Every day, over 400 of Wellington’s most vulnerable people interact with the staff and volunteers of the Wellington City Mission. At their Newtown offices, people from all walks of life come to the drop-in centre for a hearty meal, and find a warm smile and a welcoming face. Through the double doors is the foodbank, and down the corridor is the shower where people can come in off the street and refresh themselves.
Upstairs, Murray Edridge sits in his office overlooking the microcosm of society that is Newtown, a month into his new role as the Wellington City Missioner. After a 20-year period where the organisation’s spiritual leadership and commercial leadership have been split into two roles, Murray’s appointment represents the Mission’s declaration that both go hand in hand. He states categorically: “Are we a faith-based organisation? Absolutely!”
In its 114-year history, Murray is the first lay City Missioner – opting for a branded black shirt in place of a clerical collar – and the first to come from a commercial background into the role of spiritual leader, and not the other way around. A committed Christian, Murray was a deputy chief executive at the Ministry of Social Development prior to this role. A school camp in 2000 where he noticed over half the students had no dads in their lives led to a cathartic life change: he left his commercial career and joined Barnardos, eventually taking the role of chief executive, before joining the government ministry.
He says that many social service agencies have drifted from their Christian heritage, but that’s not the future for the Mission. “Our activities must be Christ-centred – for our guests in the drop in centre or for our clients who need our services, we have to ask ourselves: ‘are we demonstrating the love of God? What does the presence of God look like in Wellington?”
For a start, its services are about supporting the whole person – not just providing a handout. “Our drop-in centre operates on the basis of offering dignity and respect to our guests,” Murray says. As a former public servant, he knows full well how impersonal and excluding an experience with our social welfare agencies can be.
With strong relationships in Government, Murray wants to work with them to help broker solutions for people in need. “Social welfare acts as arms-length transactions – there are many legislative hoops for clients to jump through.” As a result, he says, advocacy organisations can be forced to be combative in their dealings with Government, and a person’s needs then become subsumed by a fight for entitlements. “Maybe we can step into that space – a Christian organisation that can bring back into focus the dignity of the person,” he shares.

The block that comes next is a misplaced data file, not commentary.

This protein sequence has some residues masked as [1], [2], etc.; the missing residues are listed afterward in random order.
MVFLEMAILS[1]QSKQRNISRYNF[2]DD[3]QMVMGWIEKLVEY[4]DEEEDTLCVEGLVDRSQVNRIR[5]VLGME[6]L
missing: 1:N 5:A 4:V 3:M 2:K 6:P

There is certainly no shortage of need for that, with housing becoming one of the major struggles for clients of the Mission. Murray shares an example of a client, a mother of three with a tertiary-qualified profession, earning $800 a week. Her partner left, and suddenly her $500-a-week rent fell to her – as well as $300 on childcare so she could maintain her full-time job. “We’re seeing the growth of a class of people who are working in good jobs, but who are still unable to make ends meet. They can’t save, they can’t even survive day to day,” Murray says. Despite offering services to help people get on top of their budgets, in some cases, there is no money left to budget with.
“We have to become more vocal,” Murray says, acknowledging that the Mission’s history gives it a great deal of credibility. But realising that there is only so much money available, Murray is keen to work with other agencies and other churches to get things done. “Right throughout the church we have thousands of people with ideas, resources and capacity – so we have to think of more creative ways to respond.” The Mission was established as a vehicle of the Anglican church. As he asks rhetorically, “do we represent the aspiration of the church?” it’s fair to say that Murray wants the relationship with the diocese to grow in strength.
Murray’s motivation is palpable. “I’m really excited to be here,” he says. Hailing from Wainuiomata, he’s always wanted to make a difference. “Everything I’ve done contributes to this moment. It’s been a God-led pathway.” Like the Biblical Esther, Murray feels prepared for such a time as this – but not in his own strength, he says, but with God’s strength. As he reflects on the unique contributions of City Missioners-past, he knows the magnitude of what he’s taken on – “I’m living in big footsteps!”
But with the latest book he’s reading, Tattoos on the Heart by Gregory Boyle, it’s obvious he’s there to take the Mission forward in its new season. He reads from page 67: “Here is what we seek: a compassion that can stand in awe at what the poor have to carry rather than stand in judgement at how they carry it.”
Photos: courtesy Woolf Photography